Getting Through the Holidays on a Budget: Five Tips You Need to Know

by Cortney Meng

Though we always know when the holiday season falls, it seems as though it approaches faster and faster every year. And with the holidays come a seemingly never-ending list of expenses that includes presents, plane tickets and fancy dinners.

With a finite amount of cash on hand and a stockpile of bills that continues to grow, it can seem quite difficult to enter the New Year without massive amounts of debt.

Don’t sweat it: We’re here to help. Let’s take a look at five tips we hope will help you keep your wallets full this holiday season:

  1. Make a list, and check it twice. When you know exactly how much money you can spend, you’re able to make better informed, more manageable purchasing decisions. Sure, you might want to buy your family and loved ones everything under the sun. But chances are your budget has a ceiling. So consider making a list of who you need to buy presents for and how much money you can spend on each. Worried your list of those you have to give to is getting too long? Why not get a group of family and friends together and opt for a Secret Santa swap instead?
  2. Choose cash over credit. Even though you’re technically spending more or less the same amount of money when you pay for items via cash or credit, it’s a heck of a lot easier to get overwhelmed with debt if you choose plastic as your primary method of payment. By simply withdrawing the amount of money you can spend during the holidays from your savings account, for example, you can be sure that you’re not biting off more than you can chew and instead are living with your means.
  3. Get creative. Maybe you’re an artist. Maybe you’re a handyman. Maybe you’re a poet. Whatever your hobby is, it’s important to keep in mind that you don’t necessarily have to buy the presents you give to your friends and family. If money’s tight, you could very well turn to your own talents and create a gift rather than buying one. Ten years from now, your brother won’t remember the sweater you got him, but he will remember the heartfelt poem you wrote that documents your strong relationship.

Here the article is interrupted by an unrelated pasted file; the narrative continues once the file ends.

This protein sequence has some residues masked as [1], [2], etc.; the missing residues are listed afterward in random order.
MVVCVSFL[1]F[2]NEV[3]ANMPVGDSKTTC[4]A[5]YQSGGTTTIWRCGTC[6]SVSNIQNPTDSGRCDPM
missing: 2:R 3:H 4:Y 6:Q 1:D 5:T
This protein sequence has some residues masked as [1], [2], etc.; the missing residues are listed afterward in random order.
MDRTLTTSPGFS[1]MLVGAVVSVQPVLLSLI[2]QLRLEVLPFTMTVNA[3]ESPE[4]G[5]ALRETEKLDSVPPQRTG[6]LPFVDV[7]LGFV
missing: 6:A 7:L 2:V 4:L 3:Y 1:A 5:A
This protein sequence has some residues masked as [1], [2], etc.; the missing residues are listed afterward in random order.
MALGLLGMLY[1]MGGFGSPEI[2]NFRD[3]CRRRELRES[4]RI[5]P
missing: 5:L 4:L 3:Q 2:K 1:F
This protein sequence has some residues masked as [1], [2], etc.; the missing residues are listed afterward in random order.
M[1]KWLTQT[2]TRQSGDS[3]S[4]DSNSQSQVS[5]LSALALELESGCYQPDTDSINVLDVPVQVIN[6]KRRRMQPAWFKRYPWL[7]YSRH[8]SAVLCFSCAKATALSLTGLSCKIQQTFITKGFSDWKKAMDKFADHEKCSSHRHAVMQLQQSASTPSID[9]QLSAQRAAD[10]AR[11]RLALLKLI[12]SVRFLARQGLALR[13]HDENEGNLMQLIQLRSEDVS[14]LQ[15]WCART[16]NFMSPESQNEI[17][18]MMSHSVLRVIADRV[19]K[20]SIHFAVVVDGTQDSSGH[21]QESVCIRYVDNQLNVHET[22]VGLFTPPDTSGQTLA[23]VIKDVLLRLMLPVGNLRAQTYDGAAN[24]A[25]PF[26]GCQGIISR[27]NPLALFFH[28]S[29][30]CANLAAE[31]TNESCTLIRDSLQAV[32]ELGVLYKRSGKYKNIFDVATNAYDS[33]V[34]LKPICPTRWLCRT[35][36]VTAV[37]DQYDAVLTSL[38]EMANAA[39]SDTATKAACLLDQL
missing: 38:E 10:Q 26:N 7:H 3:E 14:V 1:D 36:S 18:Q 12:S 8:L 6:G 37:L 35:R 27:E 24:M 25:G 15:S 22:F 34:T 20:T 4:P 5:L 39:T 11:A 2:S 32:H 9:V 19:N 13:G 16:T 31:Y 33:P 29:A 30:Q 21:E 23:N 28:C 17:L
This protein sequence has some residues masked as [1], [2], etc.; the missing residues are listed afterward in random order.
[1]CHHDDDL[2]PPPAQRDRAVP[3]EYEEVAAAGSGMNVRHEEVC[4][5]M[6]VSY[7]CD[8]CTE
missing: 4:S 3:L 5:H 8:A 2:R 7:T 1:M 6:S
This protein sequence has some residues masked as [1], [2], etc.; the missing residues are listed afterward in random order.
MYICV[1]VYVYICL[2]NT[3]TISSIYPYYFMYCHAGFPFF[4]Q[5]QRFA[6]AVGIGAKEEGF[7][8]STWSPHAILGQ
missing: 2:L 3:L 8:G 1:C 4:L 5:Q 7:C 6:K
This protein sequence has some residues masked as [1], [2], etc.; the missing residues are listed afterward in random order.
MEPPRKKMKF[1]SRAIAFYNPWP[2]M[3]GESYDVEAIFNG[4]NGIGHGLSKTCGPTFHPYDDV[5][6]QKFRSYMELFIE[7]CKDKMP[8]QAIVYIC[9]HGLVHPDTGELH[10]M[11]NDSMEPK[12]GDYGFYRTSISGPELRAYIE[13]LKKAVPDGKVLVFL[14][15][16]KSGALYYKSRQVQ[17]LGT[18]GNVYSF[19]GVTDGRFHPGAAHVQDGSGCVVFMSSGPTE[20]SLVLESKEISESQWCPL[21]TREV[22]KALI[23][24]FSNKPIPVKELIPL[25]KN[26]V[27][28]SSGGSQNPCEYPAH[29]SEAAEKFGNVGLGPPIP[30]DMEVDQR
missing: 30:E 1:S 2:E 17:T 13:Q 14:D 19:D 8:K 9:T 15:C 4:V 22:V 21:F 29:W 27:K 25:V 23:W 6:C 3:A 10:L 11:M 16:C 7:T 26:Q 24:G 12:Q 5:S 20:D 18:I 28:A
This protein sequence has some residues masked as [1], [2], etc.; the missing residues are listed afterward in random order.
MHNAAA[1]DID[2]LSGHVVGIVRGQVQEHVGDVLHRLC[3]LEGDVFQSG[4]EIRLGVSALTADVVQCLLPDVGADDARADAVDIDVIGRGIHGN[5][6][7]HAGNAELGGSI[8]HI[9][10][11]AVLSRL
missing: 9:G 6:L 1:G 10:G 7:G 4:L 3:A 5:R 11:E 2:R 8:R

4. Look for coupons and other special deals. There’s certainly no shortage of sales that take place every holiday season. Whether you’re someone who compulsively clips coupons or routinely checks Groupon, if you’re looking to save money as the year winds down, keep your eyes open for any special deals going on. And remember, Black Friday and Cyber Monday sales are actually pretty incredible.
  5. It’s the thought that counts. You don’t necessarily have to buy your friend or family member a Rolex. Oftentimes, smaller gifts can be more impactful, anyway. After all, we all have our collections of trinkets and other charms that carry sentimental value that is truly priceless. So at the end of the day, it’s worth remembering that the thought behind that gift can be more valuable than the gift itself.

The holidays are a stressful time for all of us. But you don’t need to make it any more difficult than it needs to be. By making a serious effort to manage your budget upfront, you can start 2015 off on a financially sound foot!

How to Turn Your Hobby into a Home Business

by Janet Harrison

If you had all the money in the world, what would you choose to do for work?
That’s the question we’re supposed to ask ourselves to identify what we’d prefer to do for a living. Maybe your response to that question indicates that you’d like to become a photographer, for example, or that you’d like to make jewelry. Identifying your dream job is surely encouraged; there’s a good chance, however, that you’re not quite ready to quit your job and pursue your hobby full time. That’s because you likely don’t have all the money in the world to do so.